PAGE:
The (Almost) Complete Cotton Family Tree

The Cotton family owned Combermere Abbey from the Dissolution of the Monasteries until 1919. The family originated in north Shropshire, with many familial links in that county, and may, perhaps, have been Anglo-Saxon rather than Norman.

The surname Cotton could well pre-date the Norman invasion. It is probably related to the Anglo-Saxon word ‘cotum’ from which cottage is derived. As a place name, a version of it appears in Nottinghamshire, North Yorkshire, Cambridgeshire, Oxfordshire, Shropshire, and Northamptonshire. There are two places in Shropshire called Coton; the more relevant of these is a hamlet near Wem – which is undoubtedly the home of the earliest known Cottons. With one ‘T’ the place name is correctly pronounced ‘Coe-Ton’, which confirms its Anglo Saxon origin (ton being a homestead or small village).

‘Coton in Wem’ is mentioned in Domesday Book (spelled ‘Cote’), and its ownership had passed from a un-named Anglo-Saxon to the Norman lord William Pantulf, Baron of Wem (or Wemme), as a tenant of the prominent Norman, Earl Roger of Shrewsbury. Coton was in the hundred of Hodnet, which is why, when members of the Cotton family are said to be from Hodnet, they might be – more precisely – from Coton. In Domesday Coton comprised eight households and had a taxation value of two gelds. Its value to its lord in 1066 was said to be four shillings, and in 1086 it was worth double that.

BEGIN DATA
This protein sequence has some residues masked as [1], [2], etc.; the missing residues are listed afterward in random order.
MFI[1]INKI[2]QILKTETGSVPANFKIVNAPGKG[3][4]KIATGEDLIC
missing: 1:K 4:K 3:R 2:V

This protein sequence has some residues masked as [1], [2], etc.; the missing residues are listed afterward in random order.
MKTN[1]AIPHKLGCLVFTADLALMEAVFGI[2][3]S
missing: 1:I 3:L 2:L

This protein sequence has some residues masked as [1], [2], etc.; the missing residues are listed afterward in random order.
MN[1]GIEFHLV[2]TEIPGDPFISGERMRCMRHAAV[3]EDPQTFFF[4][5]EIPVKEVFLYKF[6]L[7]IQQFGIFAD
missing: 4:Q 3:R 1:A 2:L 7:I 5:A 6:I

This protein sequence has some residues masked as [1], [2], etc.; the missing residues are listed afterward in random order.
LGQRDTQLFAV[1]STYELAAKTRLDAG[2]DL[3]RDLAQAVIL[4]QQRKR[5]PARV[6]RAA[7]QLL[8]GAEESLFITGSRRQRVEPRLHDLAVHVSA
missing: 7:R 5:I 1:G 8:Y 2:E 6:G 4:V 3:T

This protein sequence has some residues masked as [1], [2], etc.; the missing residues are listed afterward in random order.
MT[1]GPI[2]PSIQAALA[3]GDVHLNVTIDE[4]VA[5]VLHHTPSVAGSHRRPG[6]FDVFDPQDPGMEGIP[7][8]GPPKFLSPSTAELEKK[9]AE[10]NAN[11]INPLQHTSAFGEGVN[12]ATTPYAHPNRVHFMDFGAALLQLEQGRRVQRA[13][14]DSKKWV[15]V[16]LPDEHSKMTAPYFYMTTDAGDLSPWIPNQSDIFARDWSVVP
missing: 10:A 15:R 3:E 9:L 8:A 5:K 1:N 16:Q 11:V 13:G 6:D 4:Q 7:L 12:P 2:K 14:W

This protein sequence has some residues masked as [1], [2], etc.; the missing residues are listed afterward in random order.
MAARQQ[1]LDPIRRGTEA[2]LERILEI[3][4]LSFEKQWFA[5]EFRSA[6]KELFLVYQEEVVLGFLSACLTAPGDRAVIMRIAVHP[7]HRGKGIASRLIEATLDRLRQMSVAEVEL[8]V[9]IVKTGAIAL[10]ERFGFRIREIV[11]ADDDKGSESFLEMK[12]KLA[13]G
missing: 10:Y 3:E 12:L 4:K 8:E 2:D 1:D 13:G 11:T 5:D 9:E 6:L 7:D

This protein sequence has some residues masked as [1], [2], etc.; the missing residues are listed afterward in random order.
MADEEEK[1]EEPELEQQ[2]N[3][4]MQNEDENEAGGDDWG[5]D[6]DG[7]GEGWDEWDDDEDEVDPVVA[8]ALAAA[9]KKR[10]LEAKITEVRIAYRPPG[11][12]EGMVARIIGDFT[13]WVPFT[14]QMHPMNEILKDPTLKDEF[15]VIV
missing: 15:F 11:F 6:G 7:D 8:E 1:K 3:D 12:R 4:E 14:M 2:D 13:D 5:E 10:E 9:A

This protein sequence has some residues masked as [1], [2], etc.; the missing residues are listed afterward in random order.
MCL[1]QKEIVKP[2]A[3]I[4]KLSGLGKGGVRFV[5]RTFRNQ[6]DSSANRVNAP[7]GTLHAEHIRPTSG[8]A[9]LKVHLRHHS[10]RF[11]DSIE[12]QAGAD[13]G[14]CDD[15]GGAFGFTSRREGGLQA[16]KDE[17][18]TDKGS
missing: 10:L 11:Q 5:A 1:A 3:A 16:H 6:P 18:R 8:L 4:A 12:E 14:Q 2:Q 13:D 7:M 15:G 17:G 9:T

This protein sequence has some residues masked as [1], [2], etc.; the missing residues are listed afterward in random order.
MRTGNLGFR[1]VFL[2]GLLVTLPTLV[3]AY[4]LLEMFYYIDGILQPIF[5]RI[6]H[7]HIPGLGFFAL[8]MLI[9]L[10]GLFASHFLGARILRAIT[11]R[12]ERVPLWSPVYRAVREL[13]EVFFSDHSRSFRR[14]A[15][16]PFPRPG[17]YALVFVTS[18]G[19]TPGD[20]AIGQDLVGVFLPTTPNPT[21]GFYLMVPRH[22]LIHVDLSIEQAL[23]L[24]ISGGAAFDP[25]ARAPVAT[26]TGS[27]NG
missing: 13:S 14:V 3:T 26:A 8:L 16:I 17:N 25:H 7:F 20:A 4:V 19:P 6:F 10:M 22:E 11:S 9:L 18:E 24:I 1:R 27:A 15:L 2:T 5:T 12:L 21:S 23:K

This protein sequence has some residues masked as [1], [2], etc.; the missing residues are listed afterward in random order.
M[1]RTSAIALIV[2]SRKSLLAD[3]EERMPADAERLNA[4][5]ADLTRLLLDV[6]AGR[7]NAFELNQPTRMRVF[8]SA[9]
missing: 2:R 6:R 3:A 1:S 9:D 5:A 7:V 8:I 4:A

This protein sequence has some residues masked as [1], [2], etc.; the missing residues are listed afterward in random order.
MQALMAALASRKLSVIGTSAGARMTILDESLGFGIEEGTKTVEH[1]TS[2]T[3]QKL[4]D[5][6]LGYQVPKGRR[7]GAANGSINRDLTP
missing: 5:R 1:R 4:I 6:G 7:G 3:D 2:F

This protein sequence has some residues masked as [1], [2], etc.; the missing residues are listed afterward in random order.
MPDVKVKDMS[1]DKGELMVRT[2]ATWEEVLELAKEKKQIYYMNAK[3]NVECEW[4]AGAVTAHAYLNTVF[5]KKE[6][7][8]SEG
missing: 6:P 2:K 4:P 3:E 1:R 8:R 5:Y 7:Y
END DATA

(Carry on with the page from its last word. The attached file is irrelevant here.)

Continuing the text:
There is a Coton Hall just west of the B5476, which was mentioned in Domesday Book. Nowadays there is a Coton Hall Cricket Club.

Certainly, neither the name Cotton nor any obvious variation of it appears in the list of Norman knights present at the Battle of Hastings in 1066. All Anglo-Saxon land holdings were seized by the conquerors, and there is no evidence of Cottons owning land prior to Sir George Cotton being gifted Combermere after the Dissolution. They might have owned land in Coton, and possibly Coton Hall, or – more likely – held land as sub-tenants, especially if they were of Anglo-Saxon rather than Norman descent.

The family members are recorded as being in a very small number of places between the middle of the Thirteenth century and the middle of the Sixteenth; primarily Hodnet (possibly meaning Coton, as stated above), but also Rudheath, south of Northwich, in Cheshire. It is possible that apart from one excursion in Cheshire the family lives and died in a tiny area for generations, as the vast majority of the population did.

The furthest back we have been able to trace the Cottons who came to own Combermere is Hugh of Hodnet, who was born around 1255, during the reign of King Henry III. His wife, Elizabeth is noted as being a daughter of Hamon de Tittenleigh, who lived in Coton – which is both fascinating and very useful. This union may have given the family its name, possibly as a result of moving to the new father-in-law’s lands. The father’s name tells us conclusively that he was a Norman descent, and this may have been a union of the two cultures, two centuries after the Conquest.